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W-F schools go digital in pilot program

Special education teachers in the Weyauwega-Fremont School District are using digital technology in their classrooms.

Last year, the district purchased 12 Livescribe Echo Smartpens and 12 iPads for the special education classrooms.

“It’s a pilot program,” said Kandi Martin, the district’s director of pupil services and curriculum.

Each of the 12 special education teachers in the district has a Smartpen and an iPad for use in the classroom.

The Smartpen is used with coded paper, explained Karin Cartwright, who is a special education teacher at W-F High School.

“When you write notes, it records audio,” she said.

A student can then go back to those notes and touch the written words with the pen. The Smartpen plays back what the teacher said at the time the notes were written down.

Martin said both the volume and speed at which the audio is played back can be adjusted for students.

The Smartpen can also be used for language translations, which is an application that the district primarily uses with its English as a Second Language students, she said.

“It’s kind of a computer at your fingertips,” Martin said.

The Smartpen has numerous applications.

“A visually impaired student can replay it and listen to it again and again,” she said. “If it didn’t sink in at class, they can go home and review.”

The speech and language application allows therapists, working with students on articulation, to give those students instant feedback, Martin said.

There are also applications for math, music and science.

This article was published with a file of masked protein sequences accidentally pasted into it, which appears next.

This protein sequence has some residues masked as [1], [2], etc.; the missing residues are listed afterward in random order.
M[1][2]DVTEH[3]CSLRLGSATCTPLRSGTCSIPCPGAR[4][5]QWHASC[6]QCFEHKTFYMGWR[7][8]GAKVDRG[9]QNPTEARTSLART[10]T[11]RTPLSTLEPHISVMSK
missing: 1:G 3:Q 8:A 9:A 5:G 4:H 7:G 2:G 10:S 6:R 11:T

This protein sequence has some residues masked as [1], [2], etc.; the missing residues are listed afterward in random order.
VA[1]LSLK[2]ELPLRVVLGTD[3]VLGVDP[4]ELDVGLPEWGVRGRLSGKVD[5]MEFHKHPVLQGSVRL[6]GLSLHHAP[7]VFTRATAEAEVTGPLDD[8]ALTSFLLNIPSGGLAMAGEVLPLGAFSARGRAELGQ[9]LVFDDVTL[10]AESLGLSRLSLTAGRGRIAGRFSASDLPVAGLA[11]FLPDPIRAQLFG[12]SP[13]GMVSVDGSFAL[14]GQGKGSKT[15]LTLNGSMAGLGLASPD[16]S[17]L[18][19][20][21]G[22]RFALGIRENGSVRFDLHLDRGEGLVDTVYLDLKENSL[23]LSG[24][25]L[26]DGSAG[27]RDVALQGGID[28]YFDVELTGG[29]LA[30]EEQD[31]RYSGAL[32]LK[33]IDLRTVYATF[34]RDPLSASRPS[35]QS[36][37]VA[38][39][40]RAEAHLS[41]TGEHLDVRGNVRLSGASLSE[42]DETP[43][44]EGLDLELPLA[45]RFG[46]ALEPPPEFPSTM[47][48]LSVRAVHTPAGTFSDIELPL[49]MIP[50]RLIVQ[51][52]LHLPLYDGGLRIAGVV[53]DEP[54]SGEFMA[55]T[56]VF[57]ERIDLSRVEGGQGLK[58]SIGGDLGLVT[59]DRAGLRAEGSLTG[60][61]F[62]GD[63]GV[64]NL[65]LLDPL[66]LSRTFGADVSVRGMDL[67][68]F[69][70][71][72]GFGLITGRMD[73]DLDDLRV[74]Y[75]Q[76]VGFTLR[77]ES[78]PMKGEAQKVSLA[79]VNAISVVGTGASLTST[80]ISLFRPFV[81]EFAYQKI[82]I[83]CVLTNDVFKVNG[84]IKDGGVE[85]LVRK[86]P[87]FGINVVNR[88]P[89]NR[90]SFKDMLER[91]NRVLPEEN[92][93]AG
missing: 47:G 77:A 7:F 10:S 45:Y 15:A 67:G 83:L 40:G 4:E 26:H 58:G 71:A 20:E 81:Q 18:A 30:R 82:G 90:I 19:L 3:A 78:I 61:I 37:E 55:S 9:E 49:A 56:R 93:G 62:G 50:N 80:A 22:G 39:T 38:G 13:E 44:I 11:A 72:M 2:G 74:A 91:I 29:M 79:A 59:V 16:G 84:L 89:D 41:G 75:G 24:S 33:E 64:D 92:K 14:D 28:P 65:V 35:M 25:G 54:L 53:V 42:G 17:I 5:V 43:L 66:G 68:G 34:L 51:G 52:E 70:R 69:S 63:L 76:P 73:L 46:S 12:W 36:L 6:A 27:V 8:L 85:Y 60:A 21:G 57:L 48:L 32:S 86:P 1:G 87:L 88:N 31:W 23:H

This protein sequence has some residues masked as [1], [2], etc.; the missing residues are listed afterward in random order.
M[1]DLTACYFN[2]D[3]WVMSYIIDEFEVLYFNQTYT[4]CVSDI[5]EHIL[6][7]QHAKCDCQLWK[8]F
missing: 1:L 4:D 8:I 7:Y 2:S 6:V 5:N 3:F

The iPad is also being used in a variety of ways in the classrooms.

Students with cognitive disabilities may have a difficult time speaking and are using the device to communicate.

“A student was able to tell his mom, ‘I love you’ for the first time. It was very exciting,” said Cartwright, who also serves as the district’s webmaster and yearbook adviser.

She said students can also use the iPad to communicate immediate needs to their teachers, such as telling them they need a bathroom break.

“Kids adapt quickly,” Martin said, and Cartwright said the iPad is wireless so it can also be used as a research tool. “We have audio books on it, too,” Cartwright said.

Martin said that for students with learning disabilities or visual difficulties, the iPad can be used for graphing and for math and science calculations.

Fortunately, most of the applications were free.

Martin said the district’s overall goal is to place more of these devices into other classrooms.

Cartwright said, “They’re just amazing pieces of technology. With one device, I can help students with math, their science and their reading.”

She said the devices are portable, fast and have an unlimited capability.

“Kids like technology,” Cartwright said. “It’s just a different format. It gets them motivated.”

Her students respect the technology and are protective of it. “They’ll sit down right away and do their work, because they get to use it,” she said.

All of the iPads are coded, so that when the screen comes on, it is apparent that the iPad is for her classroom, Cartwright said.

Cartwright finds that when her students use technology, they are connecting better to what is being taught.

Martin said, “It levels the playing field for them. It’s a tool they use to supplement their instruction, to assist with the learning process.”

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